Grocery sales at UK supermarkets during the week ending 14th March increased by over 22% compared to the same period in 2019. This is equal to an additional £467m more in purchases than this time last year, reveals new data released from Nielsen.
This significant rise in grocery sales is attributed to increasing stockpiling, amid health fears around the worldwide spread of the coronavirus disease COVID-19, which has already led to the UK implementing stricter measures around social distancing in order to combat the spread of the virus.
In the week ending 14 March, Nielsen data shows that UK consumers have continued to increase their stockpiling of grocery, health and personal care items. The consequential 22% increase in sales across UK supermarkets is a significant rise compared to the 8% increase in the previous week (w/e 7th March).
Nielsen data shows that in the week ending 14 March, household and pet care items saw the biggest increase (65%) in sales compared to the same period last year. This was closely followed by ambient groceries – shelf stable food – in which sales increased by 62%, whilst health, beauty, toiletries and babycare items rose by 46%. There was also a significant increase in sales of frozen food (33%) and for the first time during the COVID-19 outbreak sales have surged for beer, wine and spirits (11%) as well as impulse snacking items (18%).
In terms of individual product categories, there has been further growth in ‘pandemic pantry’ items, as shoppers stocked up on medicine, with sales of children’s medicine growing by 228% versus the same period last week. However, the biggest weekly growth was in UHT milk which increased sales by 181%.
Shoppers have also continued to stockpile toilet tissue (140%) and facial tissues (154%), which experienced significantly faster growth compared to the previous week, despite rationing sanctions implemented by retailers. Other items that saw a surge in sales included pasta (168%), bath and shower items (152%), canned pasta (148%), canned meat (147%), household cleaners (141%), and ambient (canned or packet) soup (118%).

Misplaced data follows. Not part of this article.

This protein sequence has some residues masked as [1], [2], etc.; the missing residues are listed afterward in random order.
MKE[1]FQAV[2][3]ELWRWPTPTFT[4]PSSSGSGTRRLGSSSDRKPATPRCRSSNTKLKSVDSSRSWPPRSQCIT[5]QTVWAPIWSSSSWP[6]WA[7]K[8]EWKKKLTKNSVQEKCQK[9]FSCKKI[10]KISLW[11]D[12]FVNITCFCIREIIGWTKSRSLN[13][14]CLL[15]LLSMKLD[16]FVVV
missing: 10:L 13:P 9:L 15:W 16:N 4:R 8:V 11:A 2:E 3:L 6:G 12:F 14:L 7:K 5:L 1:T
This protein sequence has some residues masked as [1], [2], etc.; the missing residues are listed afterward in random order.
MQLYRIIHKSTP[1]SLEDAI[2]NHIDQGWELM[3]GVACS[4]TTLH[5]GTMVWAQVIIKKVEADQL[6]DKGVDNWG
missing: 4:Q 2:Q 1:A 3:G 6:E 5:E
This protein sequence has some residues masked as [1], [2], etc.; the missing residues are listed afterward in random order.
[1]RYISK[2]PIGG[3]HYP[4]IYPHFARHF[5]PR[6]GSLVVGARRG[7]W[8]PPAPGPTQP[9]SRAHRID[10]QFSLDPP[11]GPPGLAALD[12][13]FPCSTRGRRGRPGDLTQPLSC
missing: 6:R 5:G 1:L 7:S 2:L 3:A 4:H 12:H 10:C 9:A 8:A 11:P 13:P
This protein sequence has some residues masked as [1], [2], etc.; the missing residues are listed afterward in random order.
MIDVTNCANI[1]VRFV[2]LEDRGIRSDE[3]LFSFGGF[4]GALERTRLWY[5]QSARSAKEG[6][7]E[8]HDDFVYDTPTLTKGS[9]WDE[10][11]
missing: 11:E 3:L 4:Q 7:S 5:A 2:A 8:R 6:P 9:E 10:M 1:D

Categories which were negatively impacted include deli and produce items such as sandwiches (-1%), fresh prep fruit (-5%) and salad (-3%), whilst sushi ranked the worst impacted category overall, seeing weekly sales decline by -16%.
Mike Watkins, head of retailer and business insight at Nielsen, said: “The week ending 14 March was the first week we witnessed retailers come under significant pressure to serve consumers, as supply chains were stretched in order to keep up with the unprecedented demand from shoppers.”
Watkins continues: “The announcement on 20th March that retailers are now allowed to collaborate on supply chain planning, as well as share distribution and logistics, is likely to be a welcome development, as manufacturers, wholesalers and retailers work together to reduce the impact of stockpiling. Our data shows that stockpiling has intensified as consumers continuously purchase more of the same items, leading to a noticeable rise in ‘out of stocks’. During this particular week we also saw sales of frozen food accelerate. Shoppers have stocked up their cupboards and now they’re stocking up their freezers. We anticipate we’ll see a further surge in sales as retailers continue to work hard and put various measures in place to keep the shelves full over the next few weeks.”